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After a jury trial, Defendant was convicted of first-degree murder and kidnapping. Defendant received concurrent, mandatory life sentences for the convictions. Defendant was fourteen years old when he committed the offenses. After the United States Supreme Court issued its decision in Miller v. Alabama, Defendant filed a motion in circuit court to correct an illegal sentence. The circuit court granted the motion. Following a resentencing hearing, the sentencing court resentenced Defendant to concurrent, 200-year sentences for first-degree murder and kidnapping. The Supreme Court affirmed, holding (1) Defendant failed to establish that his sentence is cruel and unusual in violation of the Eighth Amendment; and (2) the sentencing court did not abuse its discretion when it imposed concurrent, 200-year sentences. View "State v. Jensen" on Justia Law

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After a court trial, Defendant was found guilty of driving with a .08 percent blood alcohol content. Defendant also pleaded guilty to a part II information alleging that this was his second driving under the influence offense. Defendant appealed the denial of his motion to suppress statements that he made to law enforcement that he had been drinking and driving, asserting that the statements were made in violation of his Miranda rights. The Supreme Court affirmed, holding that the totality of the circumstances surrounding the encounter between Defendant and the law enforcement officer did not amount to a custodial interrogation, and therefore, the circuit court did not err by denying Defendant’s motion to suppress any incriminating statements made during the encounter. View "State v. Hopkins" on Justia Law

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Twin brothers Ryan Alan Krause and Brian Michael Krause pleaded guilty to separate complaints alleging grand theft and four counts of unlawfully using a computer. The circuit court sentenced each of the Krauses to four years imprisonment for grand theft and two years imprisonment for each count of unlawfully using a computer system, and ordered all sentences to run consecutively. The Supreme Court affirmed, holding (1) the Krauses’ consecutive sentences for unlawfully using a computer system do not violate the Eighth Amendment’s prohibition against cruel and unusual punishment; and (2) the circuit court did not err by imposing sentences of imprisonment instead of probation for the unlawful-use-of-computer-system convictions. View "State v. Krause" on Justia Law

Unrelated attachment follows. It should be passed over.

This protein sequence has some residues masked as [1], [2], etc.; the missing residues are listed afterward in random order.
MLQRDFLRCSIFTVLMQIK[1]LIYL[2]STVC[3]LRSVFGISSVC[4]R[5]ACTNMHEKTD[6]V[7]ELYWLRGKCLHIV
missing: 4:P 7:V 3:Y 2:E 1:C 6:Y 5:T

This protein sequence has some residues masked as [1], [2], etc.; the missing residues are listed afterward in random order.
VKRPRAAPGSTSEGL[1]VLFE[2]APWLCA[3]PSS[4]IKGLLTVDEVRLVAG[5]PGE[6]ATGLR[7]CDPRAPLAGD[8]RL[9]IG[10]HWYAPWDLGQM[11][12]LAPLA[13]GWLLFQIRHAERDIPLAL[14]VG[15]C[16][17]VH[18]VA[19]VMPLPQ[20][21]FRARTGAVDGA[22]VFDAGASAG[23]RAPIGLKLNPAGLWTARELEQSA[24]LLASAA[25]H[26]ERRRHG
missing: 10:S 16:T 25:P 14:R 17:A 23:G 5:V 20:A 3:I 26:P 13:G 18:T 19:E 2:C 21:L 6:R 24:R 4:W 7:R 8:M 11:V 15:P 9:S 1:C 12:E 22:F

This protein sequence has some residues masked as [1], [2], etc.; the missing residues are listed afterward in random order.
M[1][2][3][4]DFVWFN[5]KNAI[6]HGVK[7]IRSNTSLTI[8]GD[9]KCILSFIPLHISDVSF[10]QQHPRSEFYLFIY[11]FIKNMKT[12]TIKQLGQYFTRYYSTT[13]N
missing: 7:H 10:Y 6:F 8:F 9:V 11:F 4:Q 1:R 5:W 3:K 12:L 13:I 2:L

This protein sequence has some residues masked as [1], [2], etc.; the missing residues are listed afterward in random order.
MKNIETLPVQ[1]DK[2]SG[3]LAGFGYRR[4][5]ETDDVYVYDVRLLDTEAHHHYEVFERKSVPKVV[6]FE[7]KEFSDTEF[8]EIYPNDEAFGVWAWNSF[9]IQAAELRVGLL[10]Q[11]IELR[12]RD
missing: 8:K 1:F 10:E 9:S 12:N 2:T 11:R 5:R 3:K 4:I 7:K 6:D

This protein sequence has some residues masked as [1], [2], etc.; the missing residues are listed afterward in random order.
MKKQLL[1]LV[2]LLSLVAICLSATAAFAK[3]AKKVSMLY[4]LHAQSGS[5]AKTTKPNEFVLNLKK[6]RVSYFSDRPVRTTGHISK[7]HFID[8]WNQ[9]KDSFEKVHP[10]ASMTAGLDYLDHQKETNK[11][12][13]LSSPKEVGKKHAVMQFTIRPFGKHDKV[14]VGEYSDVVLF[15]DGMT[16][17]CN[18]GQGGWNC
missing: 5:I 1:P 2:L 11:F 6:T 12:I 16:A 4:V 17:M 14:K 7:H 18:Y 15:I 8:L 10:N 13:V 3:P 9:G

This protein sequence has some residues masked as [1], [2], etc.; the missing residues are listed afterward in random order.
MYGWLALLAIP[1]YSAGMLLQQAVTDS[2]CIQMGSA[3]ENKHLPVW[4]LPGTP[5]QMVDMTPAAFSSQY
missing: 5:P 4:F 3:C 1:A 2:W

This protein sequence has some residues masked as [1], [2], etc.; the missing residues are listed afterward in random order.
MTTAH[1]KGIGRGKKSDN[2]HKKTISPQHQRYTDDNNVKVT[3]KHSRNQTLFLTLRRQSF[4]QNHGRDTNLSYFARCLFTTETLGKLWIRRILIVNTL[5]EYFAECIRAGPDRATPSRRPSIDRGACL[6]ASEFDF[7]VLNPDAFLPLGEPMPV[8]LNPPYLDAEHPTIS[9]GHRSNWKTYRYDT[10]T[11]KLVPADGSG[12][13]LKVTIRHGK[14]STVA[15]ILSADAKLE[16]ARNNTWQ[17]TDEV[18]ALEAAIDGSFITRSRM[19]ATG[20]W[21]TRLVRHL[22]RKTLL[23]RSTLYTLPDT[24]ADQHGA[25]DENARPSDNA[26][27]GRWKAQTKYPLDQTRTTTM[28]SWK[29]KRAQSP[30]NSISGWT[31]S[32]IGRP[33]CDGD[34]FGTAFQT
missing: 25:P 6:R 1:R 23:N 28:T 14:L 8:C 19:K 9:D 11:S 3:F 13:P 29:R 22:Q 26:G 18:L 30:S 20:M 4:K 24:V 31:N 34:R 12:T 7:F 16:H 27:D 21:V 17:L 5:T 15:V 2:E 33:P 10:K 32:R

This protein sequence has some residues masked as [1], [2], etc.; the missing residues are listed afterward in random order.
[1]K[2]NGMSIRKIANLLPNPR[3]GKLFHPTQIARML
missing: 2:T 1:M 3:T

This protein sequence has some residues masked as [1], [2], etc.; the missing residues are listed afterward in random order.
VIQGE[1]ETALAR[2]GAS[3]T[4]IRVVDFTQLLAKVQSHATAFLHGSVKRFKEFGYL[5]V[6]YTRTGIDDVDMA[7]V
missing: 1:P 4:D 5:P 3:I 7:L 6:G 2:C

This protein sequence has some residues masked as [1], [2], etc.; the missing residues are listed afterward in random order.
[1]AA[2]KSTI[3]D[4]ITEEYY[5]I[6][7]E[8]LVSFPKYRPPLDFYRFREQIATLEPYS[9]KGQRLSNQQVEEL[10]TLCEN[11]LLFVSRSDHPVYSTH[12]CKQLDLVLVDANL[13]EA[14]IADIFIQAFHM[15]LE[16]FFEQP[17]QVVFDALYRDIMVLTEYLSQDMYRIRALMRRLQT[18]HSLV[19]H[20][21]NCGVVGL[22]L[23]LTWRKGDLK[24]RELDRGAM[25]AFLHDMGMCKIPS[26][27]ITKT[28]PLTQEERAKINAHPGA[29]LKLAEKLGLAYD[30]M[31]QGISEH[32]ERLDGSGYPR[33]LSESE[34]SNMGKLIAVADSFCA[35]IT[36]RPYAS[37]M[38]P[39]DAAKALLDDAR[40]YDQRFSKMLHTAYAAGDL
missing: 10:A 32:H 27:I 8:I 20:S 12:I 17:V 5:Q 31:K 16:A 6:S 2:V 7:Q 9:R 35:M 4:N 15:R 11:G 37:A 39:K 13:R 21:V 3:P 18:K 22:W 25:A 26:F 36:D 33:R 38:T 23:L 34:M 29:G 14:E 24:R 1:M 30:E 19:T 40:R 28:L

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Defendant was convicted of driving under the influence. Defendant appealed, arguing that the trial court erred in denying his motion to suppress evidence resulting from a traffic stop, including the results of a blood test, arguing that the arresting officer lacked reasonable suspicion to conclude that Defendant had committed a crime in order to justify the traffic stop. The Supreme Court reversed, holding that the circuit court erred in denying Defendant’s motion to suppress because the arresting officer did not have a reasonable suspicion of criminal activity, and any evidence resulting from the stop was the product of an illegal search. View "State v. Stanage" on Justia Law

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Defendant was convicted of first-degree murder and received a mandatory sentence of life in prison. Defendant was fourteen years old when he committed the offense. After the United States Supreme Court issued Miller v. Alabama, which barred mandatory life sentences against juvenile homicide offenders, Defendant filed a motion to have his sentence correct. After a hearing, the sentencing court resentenced Defendant to ninety-two years in prison. The Supreme Court affirmed, holding (1) a ninety-two-year sentence is not categorically unconstitutional for a fourteen-year-old child; (2) because Defendant had the opportunity for release at age sixty, his sentence was not the legal equivalent of a life sentence without parole; (3) the sentencing court properly considered the mitigating qualities of youth set forth in Miller; (4) Defendant’s sentence was not grossly disproportionate to the gravity of the offense; and (5) the sentencing court did not commit prejudicial error when it permitted an oral victim-impact statement by an individual outside the statutory definition of a victim. View "State v. Charles" on Justia Law